How can we incorporate a habit into our repertoire of conduct? How long can we do it naturally? Can all actions be acquired as habit and with the same duration of practice? In this article, we raise all these doubts in order to understand what we really need to create a habit.
We all want to incorporate into our daily routine routines allowing us to lead a healthier life. Examples could include quitting, eating well, exercising regularly, and so on. Why are we all doing this? Moreover in many cases, we lose motivation after a few days and we leave our attempt aside.
To have a new habit means to make efforts. This involves adapting our pace of life and our body to new routines that were previously unknown. For this reason, the keys to creating a habit would be consistency and perseverance. These qualities will constantly confront the desire to give up.
Once the incorporation of behavior into our usual repertoire is successful, it is easier to make the habit and even to achieve it in a natural way. The first step would be to know what we want to do. If it is a desire for which we feel motivated, the first step will be much simpler to give.
"The difference between the possible and the impossible lies in determination."
How long can we create a habit?
In 1960, plastic surgeon Maxwell Maltz has defined the time needed to create a 21-day habit. Later, it was discovered that neurons are not able to fully assimilate behavior in such a short time and that by only 21 days, we run the risk of giving up prematurely.
"Brain plasticity has proven that the brain is a flexible sponge and that we are constantly reconfiguring our brain map."
In subsequent studies conducted by University College London, it was found that on average we really need 66 days to incorporate new conduct into our routine and to maintain it. It has also been discovered that leaving aside driving for a day is not detrimental to the long-term goal.
Creating a habit makes the routine practice necessary at the beginning (consistency / frequency) to push the processes of the habit to automate and to have less effort to do. The practice time will vary depending on the behavior we want to adopt and the familiarity that this behavior implies in us. Acquiring a habit away from our normal routine certainly requires more time and practice than acquiring a close and simple habit.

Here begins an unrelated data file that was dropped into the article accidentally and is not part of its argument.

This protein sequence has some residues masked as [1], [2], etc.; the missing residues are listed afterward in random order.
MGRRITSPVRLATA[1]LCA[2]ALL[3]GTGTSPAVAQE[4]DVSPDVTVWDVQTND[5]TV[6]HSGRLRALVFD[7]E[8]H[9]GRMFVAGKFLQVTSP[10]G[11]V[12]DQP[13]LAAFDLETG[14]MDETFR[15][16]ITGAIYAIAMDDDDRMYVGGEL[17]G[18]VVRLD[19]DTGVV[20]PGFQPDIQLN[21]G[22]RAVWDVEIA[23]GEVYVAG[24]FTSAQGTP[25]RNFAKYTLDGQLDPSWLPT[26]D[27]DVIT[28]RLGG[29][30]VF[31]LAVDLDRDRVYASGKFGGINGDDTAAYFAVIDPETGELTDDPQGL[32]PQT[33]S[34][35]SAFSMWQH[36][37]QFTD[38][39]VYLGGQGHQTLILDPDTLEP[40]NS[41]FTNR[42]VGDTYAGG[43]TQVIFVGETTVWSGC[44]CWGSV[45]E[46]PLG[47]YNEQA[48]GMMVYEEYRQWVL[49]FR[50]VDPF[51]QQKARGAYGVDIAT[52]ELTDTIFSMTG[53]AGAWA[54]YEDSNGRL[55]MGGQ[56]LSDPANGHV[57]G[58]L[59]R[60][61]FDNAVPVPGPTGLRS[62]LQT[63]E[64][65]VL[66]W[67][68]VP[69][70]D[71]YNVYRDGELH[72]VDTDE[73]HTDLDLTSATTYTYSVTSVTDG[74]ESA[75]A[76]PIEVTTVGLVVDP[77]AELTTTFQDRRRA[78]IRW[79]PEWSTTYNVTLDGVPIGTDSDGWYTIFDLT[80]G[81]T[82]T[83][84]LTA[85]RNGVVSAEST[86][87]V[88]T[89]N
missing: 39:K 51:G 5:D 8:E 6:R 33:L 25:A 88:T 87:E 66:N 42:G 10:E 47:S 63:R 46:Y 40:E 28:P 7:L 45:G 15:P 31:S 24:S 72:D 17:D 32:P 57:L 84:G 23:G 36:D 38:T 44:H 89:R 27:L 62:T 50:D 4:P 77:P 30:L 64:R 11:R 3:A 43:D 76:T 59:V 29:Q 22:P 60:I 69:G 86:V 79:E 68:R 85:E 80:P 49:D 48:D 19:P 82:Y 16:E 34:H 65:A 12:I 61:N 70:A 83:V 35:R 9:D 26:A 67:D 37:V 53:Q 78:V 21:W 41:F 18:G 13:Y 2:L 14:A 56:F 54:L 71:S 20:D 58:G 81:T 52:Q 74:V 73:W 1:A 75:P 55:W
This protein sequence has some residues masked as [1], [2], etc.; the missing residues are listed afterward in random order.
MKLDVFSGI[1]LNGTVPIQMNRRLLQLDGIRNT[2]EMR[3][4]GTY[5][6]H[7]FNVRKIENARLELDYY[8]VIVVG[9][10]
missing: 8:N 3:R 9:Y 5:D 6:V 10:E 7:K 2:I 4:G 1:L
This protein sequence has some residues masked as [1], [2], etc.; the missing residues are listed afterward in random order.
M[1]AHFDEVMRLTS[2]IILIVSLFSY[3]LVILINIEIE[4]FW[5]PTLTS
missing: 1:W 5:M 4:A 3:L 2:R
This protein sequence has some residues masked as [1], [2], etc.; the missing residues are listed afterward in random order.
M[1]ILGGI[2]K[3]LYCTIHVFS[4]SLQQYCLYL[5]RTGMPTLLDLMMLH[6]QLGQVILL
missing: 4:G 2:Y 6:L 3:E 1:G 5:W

What ingredients help maintain a habit?
The first thing we need to do is generate an action plan. This means thinking about short, medium and long term goals. These will allow us to get involved in the change and persevere in seeing that we reach them. The plan should also include the definition of the time of day during which the desired habit is to be achieved. Well-defined and organized plans make it much easier to follow up.
Why do we want to have this habit? Drawing our future by identifying the benefits of this new leadership will allow us to continue to be motivated and not to lose the illusion that has allowed us to decide. Keeping track of these goals makes daily practice easier.
We must not allow ourselves to be defeated by self-procrastination. We must not push back to the next day what we are able to start the same day. The sooner you start, the sooner you will achieve what you want. Creating a habit requires some discipline and constant work. We need to know how to overcome that if we really want to achieve our goals and are passionate about what we can get. Forward to your new habits!